“I say that exact name,” Spikes said. “I’m not on Charles’ level, but I love watching him and the rest of the guys. People want to hear the truth. A lot of people can’t handle it but, hey, it is what it is.”

Frankly, I couldn’t get enough of the guy Tuesday. He didn’t come off like some knucklehead lacking perspective and needing a filter between his brain and mouth. He wasn’t obnoxious. He understood his place and was comfortable enough, and strong enough, to share opinions even if it led to a good spanking.

Can we say spanking or is that too harsh?

Anyone with half a brain knew Spikes, who already has made more money than he ever imagined, was not comparing his time with the Patriots to slavery. It was a reference to the movie “12 Years a Slave” and a message about the Patriots placing him on injured reserve because it served them, not him, after he insisted he was healthy enough to return. He could have said “piece of meat.” But heaven forbid, we might offend lions and tigers.

Is this really necessary?

He talked about his appreciation for the Bad Boys, the rough-and-tumble Pistons teams from the late 1980s and early ’90s with Bill Laimbeer and Dennis Rodman. Spikes wasn’t old enough to remember them, but he knew enough about them. They punched first and asked questions later. They also won two championships.

“Everybody’s got opinions,” Spikes said. “You have to respect that. Me, personally, I got a big mouth. I talk a lot of trash. I feel like I can back it up. It helps me play with an edge. I have to go out there and perform. I like that pressure. I embrace that. I love challenges. It brings me to the next level.”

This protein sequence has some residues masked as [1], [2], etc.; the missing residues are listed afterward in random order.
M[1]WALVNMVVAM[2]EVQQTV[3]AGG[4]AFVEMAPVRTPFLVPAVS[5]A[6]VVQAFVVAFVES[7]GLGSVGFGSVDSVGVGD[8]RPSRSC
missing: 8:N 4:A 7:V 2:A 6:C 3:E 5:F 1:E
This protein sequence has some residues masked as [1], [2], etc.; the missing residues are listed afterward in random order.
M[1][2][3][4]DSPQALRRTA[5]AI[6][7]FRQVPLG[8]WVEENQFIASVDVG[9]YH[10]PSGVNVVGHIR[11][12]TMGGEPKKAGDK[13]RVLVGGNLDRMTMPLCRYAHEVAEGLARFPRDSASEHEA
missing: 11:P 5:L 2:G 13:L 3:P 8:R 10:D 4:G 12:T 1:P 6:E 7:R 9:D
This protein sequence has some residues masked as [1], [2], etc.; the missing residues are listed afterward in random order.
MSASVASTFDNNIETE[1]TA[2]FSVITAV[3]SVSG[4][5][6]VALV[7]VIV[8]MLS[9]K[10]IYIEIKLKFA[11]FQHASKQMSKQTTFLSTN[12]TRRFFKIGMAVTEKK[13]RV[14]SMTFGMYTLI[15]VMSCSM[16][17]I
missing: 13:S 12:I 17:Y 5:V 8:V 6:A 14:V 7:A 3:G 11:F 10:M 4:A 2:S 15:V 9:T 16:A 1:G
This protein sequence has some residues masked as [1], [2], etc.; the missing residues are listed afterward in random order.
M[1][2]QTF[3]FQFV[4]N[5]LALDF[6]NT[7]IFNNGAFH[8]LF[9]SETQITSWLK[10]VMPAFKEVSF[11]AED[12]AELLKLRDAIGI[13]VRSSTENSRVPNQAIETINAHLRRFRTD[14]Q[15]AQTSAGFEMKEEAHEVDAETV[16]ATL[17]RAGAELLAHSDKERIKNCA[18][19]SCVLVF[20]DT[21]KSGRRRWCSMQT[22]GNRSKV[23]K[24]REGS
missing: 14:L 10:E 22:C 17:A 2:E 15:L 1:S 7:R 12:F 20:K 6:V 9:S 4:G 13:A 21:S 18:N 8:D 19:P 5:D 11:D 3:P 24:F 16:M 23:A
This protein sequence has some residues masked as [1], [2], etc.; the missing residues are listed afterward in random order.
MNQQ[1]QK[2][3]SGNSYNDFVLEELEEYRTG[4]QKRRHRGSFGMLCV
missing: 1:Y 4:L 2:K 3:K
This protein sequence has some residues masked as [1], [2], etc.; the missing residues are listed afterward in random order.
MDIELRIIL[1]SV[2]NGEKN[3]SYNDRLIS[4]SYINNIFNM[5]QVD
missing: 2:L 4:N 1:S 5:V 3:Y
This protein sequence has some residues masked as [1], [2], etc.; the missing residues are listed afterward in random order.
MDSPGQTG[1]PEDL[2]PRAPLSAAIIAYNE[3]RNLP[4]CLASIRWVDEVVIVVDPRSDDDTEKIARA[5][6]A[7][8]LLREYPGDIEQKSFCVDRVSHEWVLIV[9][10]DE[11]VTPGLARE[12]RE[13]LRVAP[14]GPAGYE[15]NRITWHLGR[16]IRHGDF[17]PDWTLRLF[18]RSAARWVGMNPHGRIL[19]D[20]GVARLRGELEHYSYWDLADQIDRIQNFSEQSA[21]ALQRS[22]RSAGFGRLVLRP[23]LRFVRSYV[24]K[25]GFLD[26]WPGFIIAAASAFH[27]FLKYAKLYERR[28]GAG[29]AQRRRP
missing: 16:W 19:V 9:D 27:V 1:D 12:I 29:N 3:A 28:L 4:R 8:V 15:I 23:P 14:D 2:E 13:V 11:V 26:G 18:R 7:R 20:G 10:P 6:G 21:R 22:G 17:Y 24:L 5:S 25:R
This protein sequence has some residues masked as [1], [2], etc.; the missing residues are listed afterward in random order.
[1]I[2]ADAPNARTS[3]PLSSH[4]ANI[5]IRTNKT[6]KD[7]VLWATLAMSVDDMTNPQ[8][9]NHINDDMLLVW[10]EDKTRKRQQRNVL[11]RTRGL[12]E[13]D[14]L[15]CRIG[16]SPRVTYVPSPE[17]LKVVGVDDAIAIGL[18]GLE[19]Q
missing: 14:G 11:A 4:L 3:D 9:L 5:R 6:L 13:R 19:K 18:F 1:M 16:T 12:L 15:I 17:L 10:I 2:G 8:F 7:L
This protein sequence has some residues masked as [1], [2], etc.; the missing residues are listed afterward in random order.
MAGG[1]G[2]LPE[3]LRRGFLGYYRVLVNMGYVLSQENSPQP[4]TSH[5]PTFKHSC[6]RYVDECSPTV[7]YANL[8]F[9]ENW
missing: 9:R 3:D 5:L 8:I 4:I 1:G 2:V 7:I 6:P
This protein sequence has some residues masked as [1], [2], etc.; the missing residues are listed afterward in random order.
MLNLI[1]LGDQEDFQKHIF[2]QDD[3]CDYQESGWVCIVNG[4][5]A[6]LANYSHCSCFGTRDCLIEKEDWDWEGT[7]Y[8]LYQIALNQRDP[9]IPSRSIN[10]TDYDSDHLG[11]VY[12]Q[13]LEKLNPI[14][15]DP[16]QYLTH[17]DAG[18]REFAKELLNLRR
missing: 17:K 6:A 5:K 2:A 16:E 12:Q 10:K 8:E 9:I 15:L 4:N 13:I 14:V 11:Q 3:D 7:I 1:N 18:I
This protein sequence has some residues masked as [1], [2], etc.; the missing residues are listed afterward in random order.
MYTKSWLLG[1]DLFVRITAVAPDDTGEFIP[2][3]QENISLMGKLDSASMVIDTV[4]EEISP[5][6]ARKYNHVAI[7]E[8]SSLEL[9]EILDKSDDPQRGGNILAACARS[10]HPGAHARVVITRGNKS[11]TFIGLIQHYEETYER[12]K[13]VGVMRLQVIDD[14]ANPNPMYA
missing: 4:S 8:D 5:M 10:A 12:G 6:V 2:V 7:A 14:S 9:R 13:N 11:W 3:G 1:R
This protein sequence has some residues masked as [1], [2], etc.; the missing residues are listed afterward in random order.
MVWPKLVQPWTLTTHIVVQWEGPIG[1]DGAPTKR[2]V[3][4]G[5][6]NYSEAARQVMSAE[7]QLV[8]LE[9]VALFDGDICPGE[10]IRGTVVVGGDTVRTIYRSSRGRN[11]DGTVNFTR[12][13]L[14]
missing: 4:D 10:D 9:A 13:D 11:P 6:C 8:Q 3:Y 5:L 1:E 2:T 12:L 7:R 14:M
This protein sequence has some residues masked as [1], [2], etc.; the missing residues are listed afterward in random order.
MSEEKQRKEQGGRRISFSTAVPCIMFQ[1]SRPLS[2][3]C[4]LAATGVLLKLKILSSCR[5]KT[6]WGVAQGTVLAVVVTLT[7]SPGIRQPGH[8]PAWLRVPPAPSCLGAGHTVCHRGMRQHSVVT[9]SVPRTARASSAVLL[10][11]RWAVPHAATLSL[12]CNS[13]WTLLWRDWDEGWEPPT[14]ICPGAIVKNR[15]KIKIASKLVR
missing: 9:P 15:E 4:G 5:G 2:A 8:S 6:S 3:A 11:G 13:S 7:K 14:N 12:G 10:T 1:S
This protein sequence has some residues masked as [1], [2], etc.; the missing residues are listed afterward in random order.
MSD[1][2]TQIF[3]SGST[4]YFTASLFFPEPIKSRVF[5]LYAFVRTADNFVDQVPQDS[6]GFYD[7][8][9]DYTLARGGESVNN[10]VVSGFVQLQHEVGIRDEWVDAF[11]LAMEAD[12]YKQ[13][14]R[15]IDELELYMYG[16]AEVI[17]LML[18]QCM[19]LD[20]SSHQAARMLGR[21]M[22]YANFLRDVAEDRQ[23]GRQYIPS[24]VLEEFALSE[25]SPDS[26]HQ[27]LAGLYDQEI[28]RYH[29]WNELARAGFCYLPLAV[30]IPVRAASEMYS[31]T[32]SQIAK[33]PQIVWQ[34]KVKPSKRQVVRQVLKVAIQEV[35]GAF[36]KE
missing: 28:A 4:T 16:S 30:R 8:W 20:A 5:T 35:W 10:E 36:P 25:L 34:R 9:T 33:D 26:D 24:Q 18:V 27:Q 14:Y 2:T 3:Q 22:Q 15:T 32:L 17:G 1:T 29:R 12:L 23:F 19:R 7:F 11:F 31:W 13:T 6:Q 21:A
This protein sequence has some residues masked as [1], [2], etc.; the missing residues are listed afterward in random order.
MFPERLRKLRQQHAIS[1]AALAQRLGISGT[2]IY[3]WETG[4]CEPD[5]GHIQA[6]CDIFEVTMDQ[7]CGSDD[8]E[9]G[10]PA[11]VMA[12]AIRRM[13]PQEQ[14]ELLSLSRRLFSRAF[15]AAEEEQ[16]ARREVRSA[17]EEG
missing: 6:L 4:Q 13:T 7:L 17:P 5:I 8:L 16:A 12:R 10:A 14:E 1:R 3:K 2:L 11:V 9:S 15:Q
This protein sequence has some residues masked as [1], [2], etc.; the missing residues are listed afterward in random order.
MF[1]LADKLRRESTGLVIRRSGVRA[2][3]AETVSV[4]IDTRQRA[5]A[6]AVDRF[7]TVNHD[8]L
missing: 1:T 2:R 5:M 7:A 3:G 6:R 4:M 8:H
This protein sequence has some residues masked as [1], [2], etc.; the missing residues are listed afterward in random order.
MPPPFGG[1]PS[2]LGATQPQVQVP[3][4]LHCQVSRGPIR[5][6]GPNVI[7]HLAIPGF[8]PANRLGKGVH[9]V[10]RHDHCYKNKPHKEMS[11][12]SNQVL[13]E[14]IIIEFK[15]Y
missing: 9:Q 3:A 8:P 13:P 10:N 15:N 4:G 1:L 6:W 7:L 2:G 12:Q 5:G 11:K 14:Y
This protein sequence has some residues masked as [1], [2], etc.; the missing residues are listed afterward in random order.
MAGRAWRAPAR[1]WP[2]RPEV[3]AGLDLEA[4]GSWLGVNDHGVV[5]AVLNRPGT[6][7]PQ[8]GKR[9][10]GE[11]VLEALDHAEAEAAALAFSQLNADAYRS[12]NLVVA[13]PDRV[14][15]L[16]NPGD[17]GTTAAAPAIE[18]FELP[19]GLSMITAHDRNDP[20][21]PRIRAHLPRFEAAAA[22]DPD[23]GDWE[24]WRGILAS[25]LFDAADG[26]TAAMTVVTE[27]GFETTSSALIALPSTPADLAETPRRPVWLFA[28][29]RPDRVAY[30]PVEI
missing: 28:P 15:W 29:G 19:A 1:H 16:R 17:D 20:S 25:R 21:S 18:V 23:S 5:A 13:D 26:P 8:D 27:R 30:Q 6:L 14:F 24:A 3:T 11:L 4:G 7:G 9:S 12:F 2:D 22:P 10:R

And that brings me to the reason Spikes is here, which is helping the Bills reach the next level. It happens to be the same reason his distant cousin, Takeo Spikes, was signed 11 years ago. The Bills were desperate for help at linebacker, in this case inside linebacker, after getting trampled in the running game last season.

The Bills believe Spikes, who will wear his cousin’s No. 51, can help make a difference and lead them to the playoffs. Spikes is one of the better tacklers in the league. It certainly doesn’t hurt that he brings a winning attitude that was cultivated in New England.

He comes with bite that’s been missing. He talked about playing a relentless style at high speed. “I don’t know any other speed,” he said. He’s already sat down with the Bills linebacking corps. Kiko Alonso will move to outside linebacker, where he can make better use of his speed and athleticism.

“We just discussed kicking butt, just dominating, it’s that simple,” he said. “Dominating for four quarters and destroying the team across from us. I’m anxious to get to work with them.”

So what’s not to like?

Spikes took the risk of signing a one-year contract, with encouragement from Takeo, because he wanted to prove he can play in all situations. Even if he helps only against the run, he will be an upgrade. And if the Bills beat the Patriots, twice, it will mean they have a very good team and playoff contender.

“It just feels right for me,” Spikes said. “It feels right. I’ve always been one to embrace challenges. Whatever they say, ‘you can’t do this’ or ‘you can’t do that,’ OK, let me show you. It’s that simple for me.”

He sounded like someone who was ready to let his play do his talking for him. OK, let him show you. #justwatch.